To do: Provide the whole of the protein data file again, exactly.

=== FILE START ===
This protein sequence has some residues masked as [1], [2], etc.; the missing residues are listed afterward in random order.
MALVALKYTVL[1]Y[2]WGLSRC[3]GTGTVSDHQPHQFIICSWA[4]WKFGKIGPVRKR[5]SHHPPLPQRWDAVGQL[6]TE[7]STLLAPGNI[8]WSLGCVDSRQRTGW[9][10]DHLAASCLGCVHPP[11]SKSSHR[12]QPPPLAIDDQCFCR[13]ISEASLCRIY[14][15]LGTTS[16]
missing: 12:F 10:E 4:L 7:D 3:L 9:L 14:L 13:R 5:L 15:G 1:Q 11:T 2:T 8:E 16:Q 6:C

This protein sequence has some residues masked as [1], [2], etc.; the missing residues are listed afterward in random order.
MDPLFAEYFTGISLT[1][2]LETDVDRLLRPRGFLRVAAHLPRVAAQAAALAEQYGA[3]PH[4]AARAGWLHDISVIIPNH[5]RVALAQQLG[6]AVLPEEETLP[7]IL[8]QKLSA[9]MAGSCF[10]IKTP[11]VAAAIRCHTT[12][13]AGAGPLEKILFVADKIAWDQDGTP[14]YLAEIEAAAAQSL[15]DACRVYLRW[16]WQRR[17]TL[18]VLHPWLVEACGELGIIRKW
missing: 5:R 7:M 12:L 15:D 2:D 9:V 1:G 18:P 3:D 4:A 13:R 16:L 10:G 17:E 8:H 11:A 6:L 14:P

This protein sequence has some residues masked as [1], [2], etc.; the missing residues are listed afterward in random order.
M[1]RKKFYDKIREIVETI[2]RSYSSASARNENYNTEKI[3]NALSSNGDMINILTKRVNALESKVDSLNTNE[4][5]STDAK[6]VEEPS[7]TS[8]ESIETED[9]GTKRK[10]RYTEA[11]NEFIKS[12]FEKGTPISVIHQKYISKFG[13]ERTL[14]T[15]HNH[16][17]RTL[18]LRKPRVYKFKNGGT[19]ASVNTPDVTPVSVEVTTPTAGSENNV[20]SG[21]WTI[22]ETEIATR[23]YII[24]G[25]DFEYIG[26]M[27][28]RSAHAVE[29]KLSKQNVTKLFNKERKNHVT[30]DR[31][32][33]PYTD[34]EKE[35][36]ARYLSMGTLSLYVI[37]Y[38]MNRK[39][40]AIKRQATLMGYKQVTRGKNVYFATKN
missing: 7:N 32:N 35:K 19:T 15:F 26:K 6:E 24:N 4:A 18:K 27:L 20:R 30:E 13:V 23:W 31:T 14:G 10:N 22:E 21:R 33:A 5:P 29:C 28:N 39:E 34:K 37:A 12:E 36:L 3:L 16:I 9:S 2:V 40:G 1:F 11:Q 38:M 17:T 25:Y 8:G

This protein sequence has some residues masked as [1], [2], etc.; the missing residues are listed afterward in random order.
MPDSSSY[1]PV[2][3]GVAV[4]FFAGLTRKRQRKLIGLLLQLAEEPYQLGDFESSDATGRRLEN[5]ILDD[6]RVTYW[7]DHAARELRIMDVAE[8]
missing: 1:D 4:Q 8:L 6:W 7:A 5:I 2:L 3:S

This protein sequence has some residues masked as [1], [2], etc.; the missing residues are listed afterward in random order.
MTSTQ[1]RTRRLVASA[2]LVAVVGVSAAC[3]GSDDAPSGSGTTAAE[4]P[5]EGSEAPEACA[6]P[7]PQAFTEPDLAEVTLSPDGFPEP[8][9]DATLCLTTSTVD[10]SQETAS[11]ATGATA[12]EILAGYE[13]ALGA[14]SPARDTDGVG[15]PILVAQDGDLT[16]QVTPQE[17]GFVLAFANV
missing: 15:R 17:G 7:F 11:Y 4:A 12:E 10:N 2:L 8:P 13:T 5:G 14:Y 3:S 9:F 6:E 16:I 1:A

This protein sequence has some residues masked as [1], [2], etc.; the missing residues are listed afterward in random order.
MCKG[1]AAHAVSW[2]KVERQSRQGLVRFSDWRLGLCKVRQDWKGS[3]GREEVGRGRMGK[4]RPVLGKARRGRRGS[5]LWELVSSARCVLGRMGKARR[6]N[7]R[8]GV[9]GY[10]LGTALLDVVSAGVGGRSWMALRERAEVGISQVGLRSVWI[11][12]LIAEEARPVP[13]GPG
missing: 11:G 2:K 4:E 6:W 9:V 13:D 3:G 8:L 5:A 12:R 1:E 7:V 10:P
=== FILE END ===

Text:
This protein sequence has some residues masked as [1], [2], etc.; the missing residues are listed afterward in random order.
MALVALKYTVL[1]Y[2]WGLSRC[3]GTGTVSDHQPHQFIICSWA[4]WKFGKIGPVRKR[5]SHHPPLPQRWDAVGQL[6]TE[7]STLLAPGNI[8]WSLGCVDSRQRTGW[9][10]DHLAASCLGCVHPP[11]SKSSHR[12]QPPPLAIDDQCFCR[13]ISEASLCRIY[14][15]LGTTS[16]
missing: 12:F 10:E 4:L 7:D 3:L 9:L 14:L 13:R 5:L 15:G 1:Q 11:T 2:T 8:E 16:Q 6:C

This protein sequence has some residues masked as [1], [2], etc.; the missing residues are listed afterward in random order.
MDPLFAEYFTGISLT[1][2]LETDVDRLLRPRGFLRVAAHLPRVAAQAAALAEQYGA[3]PH[4]AARAGWLHDISVIIPNH[5]RVALAQQLG[6]AVLPEEETLP[7]IL[8]QKLSA[9]MAGSCF[10]IKTP[11]VAAAIRCHTT[12][13]AGAGPLEKILFVADKIAWDQDGTP[14]YLAEIEAAAAQSL[15]DACRVYLRW[16]WQRR[17]TL[18]VLHPWLVEACGELGIIRKW
missing: 5:R 7:M 12:L 15:D 2:D 9:V 1:G 18:P 3:D 4:A 13:R 16:L 10:G 17:E 8:H 11:A 6:L 14:P

This protein sequence has some residues masked as [1], [2], etc.; the missing residues are listed afterward in random order.
M[1]RKKFYDKIREIVETI[2]RSYSSASARNENYNTEKI[3]NALSSNGDMINILTKRVNALESKVDSLNTNE[4][5]STDAK[6]VEEPS[7]TS[8]ESIETED[9]GTKRK[10]RYTEA[11]NEFIKS[12]FEKGTPISVIHQKYISKFG[13]ERTL[14]T[15]HNH[16][17]RTL[18]LRKPRVYKFKNGGT[19]ASVNTPDVTPVSVEVTTPTAGSENNV[20]SG[21]WTI[22]ETEIATR[23]YII[24]G[25]DFEYIG[26]M[27][28]RSAHAVE[29]KLSKQNVTKLFNKERKNHVT[30]DR[31][32][33]PYTD[34]EKE[35][36]ARYLSMGTLSLYVI[37]Y[38]MNRK[39][40]AIKRQATLMGYKQVTRGKNVYFATKN
missing: 7:N 32:N 35:K 19:T 15:F 26:K 6:E 24:N 4:A 18:K 27:L 20:R 30:E 13:V 23:W 31:T 14:G 10:N 22:E 21:R 33:A 5:P 29:C 28:N 39:E 34:K 37:A 12:E 36:L 3:L 16:I 9:S 2:V 40:G 1:F 11:Q 38:M 17:T 25:Y 8:G

This protein sequence has some residues masked as [1], [2], etc.; the missing residues are listed afterward in random order.
MPDSSSY[1]PV[2][3]GVAV[4]FFAGLTRKRQRKLIGLLLQLAEEPYQLGDFESSDATGRRLEN[5]ILDD[6]RVTYW[7]DHAARELRIMDVAE[8]
missing: 1:D 4:Q 8:L 6:W 7:A 5:I 2:L 3:S

This protein sequence has some residues masked as [1], [2], etc.; the missing residues are listed afterward in random order.
MTSTQ[1]RTRRLVASA[2]LVAVVGVSAAC[3]GSDDAPSGSGTTAAE[4]P[5]EGSEAPEACA[6]P[7]PQAFTEPDLAEVTLSPDGFPEP[8][9]DATLCLTTSTVD[10]SQETAS[11]ATGATA[12]EILAGYE[13]ALGA[14]SPARDTDGVG[15]PILVAQDGDLT[16]QVTPQE[17]GFVLAFANV
missing: 15:R 17:G 7:F 11:Y 4:A 12:E 10:N 2:L 8:P 13:T 5:G 14:Y 3:S 9:F 6:E 16:I 1:A

This protein sequence has some residues masked as [1], [2], etc.; the missing residues are listed afterward in random order.
MCKG[1]AAHAVSW[2]KVERQSRQGLVRFSDWRLGLCKVRQDWKGS[3]GREEVGRGRMGK[4]RPVLGKARRGRRGS[5]LWELVSSARCVLGRMGKARR[6]N[7]R[8]GV[9]GY[10]LGTALLDVVSAGVGGRSWMALRERAEVGISQVGLRSVWI[11][12]LIAEEARPVP[13]GPG
missing: 11:G 2:K 4:E 6:W 9:V 13:D 3:G 8:L 5:A 12:R 1:E 7:V 10:P